Conscience votes

It is quite a revelation that a party leader can set policy that isn’t supported by the majority of his (or her) own party.   Bill English was the only one holding out on Israel.

But this is nothing new, as RNZ reports

National leader John Key, soon to be Prime Minister, opposed same-sex marriage at the time. Four years earlier, he – along with all but three National MPs – voted against civil unions.

“Civil unions took ages,” Ms Baker says. “I thought marriage equality would take even longer.”

But change did come in National’s second term. In 2012, then-US President Barack Obama publicly endorsed marriage equality.

Mr Key tentatively followed, though said it wasn’t a priority.

But in a timely twist, Labour MP Louisa Wall’s Marriage Equality Bill was pulled from the ballot just two months later.

The next year, MPs voted 77 to 44 in favour of the bill. Within National, the split was 27 for, 32 against.

“I couldn’t quite believe it was happening,” Ms Renwick says. “It’s awesome … For me, it’s about being equal and being acknowledged.”

During its nine years in power, National has gradually shifted its stance on LGBTI issues. Mr Key cemented the Big Gay Out as a regular event on his political calendar, though he was glitter-bombed and booed off stage by Trans-Pacific Partnership protesters at the 2016 event.

In February, the government unveiled a scheme allowing people with historical homosexual convictions to apply to have them wiped.

In his valedictory speech, Mr Key identified the same-sex marriage bill as one he was pleased had been drawn and glad he’d supported.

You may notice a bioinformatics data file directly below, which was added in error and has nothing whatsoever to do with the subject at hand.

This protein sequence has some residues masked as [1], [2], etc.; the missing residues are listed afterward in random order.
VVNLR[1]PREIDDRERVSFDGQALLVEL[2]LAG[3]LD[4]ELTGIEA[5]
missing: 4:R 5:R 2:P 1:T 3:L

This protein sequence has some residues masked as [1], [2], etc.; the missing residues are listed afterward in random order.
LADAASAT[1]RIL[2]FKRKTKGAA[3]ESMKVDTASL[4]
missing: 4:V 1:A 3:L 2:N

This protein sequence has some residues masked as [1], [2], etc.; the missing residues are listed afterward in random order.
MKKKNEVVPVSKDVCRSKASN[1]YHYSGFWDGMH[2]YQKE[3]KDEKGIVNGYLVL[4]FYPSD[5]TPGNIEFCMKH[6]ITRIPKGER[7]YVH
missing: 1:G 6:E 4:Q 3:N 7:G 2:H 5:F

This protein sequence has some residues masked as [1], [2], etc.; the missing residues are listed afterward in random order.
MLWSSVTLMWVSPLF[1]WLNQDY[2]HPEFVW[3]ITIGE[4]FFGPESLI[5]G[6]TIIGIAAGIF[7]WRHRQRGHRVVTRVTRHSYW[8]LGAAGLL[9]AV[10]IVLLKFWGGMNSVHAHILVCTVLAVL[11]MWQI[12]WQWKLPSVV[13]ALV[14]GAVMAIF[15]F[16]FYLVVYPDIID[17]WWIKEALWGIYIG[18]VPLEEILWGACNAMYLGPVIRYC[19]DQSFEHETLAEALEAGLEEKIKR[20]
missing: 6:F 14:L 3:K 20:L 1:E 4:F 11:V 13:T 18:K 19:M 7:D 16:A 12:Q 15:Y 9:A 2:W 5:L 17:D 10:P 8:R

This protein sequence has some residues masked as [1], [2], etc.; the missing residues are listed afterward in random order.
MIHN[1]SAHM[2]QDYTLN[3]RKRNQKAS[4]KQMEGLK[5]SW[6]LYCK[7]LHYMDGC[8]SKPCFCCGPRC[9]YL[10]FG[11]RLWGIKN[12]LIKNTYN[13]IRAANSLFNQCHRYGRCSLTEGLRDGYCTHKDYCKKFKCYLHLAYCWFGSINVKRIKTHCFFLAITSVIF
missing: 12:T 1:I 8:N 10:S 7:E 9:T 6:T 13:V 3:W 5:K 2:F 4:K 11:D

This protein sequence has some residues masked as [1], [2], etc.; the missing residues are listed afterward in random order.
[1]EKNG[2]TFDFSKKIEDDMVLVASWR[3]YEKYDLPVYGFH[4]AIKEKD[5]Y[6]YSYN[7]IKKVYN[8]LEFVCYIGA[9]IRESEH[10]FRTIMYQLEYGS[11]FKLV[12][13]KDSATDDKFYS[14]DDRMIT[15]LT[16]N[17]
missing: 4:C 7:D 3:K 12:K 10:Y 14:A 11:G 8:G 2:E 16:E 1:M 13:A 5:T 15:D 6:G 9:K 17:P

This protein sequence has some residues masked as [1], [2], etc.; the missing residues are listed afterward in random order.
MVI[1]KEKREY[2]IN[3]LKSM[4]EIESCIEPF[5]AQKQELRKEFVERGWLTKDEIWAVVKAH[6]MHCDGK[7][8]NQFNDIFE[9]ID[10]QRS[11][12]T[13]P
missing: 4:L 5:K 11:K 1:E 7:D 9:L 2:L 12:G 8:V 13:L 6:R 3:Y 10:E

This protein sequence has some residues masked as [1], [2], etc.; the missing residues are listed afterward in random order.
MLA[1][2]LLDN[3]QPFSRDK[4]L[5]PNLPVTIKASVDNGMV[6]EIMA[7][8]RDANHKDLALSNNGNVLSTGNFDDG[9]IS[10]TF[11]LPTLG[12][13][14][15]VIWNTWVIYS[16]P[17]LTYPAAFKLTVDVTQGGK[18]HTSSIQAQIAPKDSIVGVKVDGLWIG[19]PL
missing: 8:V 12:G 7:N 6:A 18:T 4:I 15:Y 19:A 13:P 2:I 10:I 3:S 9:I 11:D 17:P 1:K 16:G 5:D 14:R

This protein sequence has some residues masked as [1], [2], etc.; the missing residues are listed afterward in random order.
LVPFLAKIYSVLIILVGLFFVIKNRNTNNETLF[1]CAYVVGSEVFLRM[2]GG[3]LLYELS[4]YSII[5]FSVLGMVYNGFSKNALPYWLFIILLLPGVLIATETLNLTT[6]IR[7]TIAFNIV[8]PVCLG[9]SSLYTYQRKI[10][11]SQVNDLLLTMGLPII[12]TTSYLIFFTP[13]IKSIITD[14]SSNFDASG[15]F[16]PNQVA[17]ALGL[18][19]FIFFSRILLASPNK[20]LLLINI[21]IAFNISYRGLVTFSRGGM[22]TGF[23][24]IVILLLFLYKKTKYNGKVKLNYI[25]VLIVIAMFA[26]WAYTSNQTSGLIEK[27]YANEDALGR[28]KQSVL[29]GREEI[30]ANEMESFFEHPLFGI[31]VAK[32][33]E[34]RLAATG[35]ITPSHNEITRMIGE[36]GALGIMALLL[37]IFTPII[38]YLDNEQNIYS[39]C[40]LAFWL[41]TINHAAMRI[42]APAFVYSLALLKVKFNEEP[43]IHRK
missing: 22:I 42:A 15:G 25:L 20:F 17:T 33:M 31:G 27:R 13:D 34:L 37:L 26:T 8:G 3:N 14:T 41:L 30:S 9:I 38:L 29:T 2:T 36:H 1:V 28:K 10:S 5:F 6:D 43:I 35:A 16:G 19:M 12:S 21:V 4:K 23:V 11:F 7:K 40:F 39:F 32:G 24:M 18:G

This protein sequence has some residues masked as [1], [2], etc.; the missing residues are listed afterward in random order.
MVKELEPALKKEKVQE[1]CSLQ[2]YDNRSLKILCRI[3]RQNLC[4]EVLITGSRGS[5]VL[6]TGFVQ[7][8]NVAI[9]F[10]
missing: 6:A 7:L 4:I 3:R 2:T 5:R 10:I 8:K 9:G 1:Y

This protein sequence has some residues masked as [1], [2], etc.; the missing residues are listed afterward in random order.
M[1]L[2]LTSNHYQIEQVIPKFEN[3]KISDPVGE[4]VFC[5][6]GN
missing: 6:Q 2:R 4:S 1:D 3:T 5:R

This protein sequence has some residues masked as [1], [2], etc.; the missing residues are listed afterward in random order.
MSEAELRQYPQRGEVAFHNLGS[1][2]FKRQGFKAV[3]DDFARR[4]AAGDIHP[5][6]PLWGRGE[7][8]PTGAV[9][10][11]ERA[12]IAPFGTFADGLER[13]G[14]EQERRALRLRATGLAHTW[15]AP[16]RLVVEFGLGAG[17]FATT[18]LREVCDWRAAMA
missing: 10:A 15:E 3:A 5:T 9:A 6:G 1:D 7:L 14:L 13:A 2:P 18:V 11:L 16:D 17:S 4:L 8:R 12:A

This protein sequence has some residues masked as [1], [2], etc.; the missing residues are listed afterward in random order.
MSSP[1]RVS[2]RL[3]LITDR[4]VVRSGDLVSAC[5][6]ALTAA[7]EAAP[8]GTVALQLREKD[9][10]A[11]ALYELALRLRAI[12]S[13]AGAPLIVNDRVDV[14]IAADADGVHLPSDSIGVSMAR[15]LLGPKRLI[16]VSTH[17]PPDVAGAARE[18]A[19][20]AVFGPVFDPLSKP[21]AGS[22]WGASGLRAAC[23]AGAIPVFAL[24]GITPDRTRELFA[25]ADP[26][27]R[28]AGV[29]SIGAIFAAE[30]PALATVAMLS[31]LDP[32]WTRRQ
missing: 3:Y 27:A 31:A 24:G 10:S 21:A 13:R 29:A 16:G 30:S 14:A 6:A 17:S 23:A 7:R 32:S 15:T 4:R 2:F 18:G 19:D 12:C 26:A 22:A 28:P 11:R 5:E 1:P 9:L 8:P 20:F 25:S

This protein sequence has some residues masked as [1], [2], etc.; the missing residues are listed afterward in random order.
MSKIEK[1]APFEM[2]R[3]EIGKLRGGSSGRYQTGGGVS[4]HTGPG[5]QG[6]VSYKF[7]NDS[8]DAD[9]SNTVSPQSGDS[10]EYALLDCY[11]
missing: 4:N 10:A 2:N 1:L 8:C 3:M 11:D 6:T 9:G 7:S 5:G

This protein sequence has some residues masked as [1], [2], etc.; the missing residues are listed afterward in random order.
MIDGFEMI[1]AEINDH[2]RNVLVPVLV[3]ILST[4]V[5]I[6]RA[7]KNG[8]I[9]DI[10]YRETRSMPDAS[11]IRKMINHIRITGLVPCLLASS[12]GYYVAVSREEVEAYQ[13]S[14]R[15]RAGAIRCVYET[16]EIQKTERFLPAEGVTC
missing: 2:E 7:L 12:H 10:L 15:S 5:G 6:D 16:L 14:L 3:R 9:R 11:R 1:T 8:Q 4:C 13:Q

Commentators have suggested his open endorsement buoyed the ‘yes’ vote by giving his National colleagues the political cover to add their support.

But Ms Renwick and Ms Baker are less effusive.

“I don’t think it’s a National thing,” Ms Baker says.

“It’s the parliamentary sector that actually decided, okay, let’s do it together.”

And ultimately the credit belongs to Labour MP Louisa Wall, she says.

“It’s always a woman than determines change.”

The couple are also very aware the current Prime Minister Bill English did not support marriage equality – though he says he’s now changed his mind.

“I’d like to say I’m hopeful,” Ms Renwick says.

“But maybe we’ll see.”

Both Death with Dignity and Medical Marijuana are conscience votes.  And it remains to be seen that the “National party” position on these, as proposed by Bill English, is really where the true support lies when placed at each individual MP’s feet.

I’m aware of several MPs that are canvassing their electorates and they will vote for what the electorate tells them to vote for.  That makes it partially a public referendum.  Sadly, not all MPs are that smart, with some swimming upstream and desperately holding on to their own personal views.

One thing is for sure – both of these issues will become possible in future.  If not under this government, then certainly under another.



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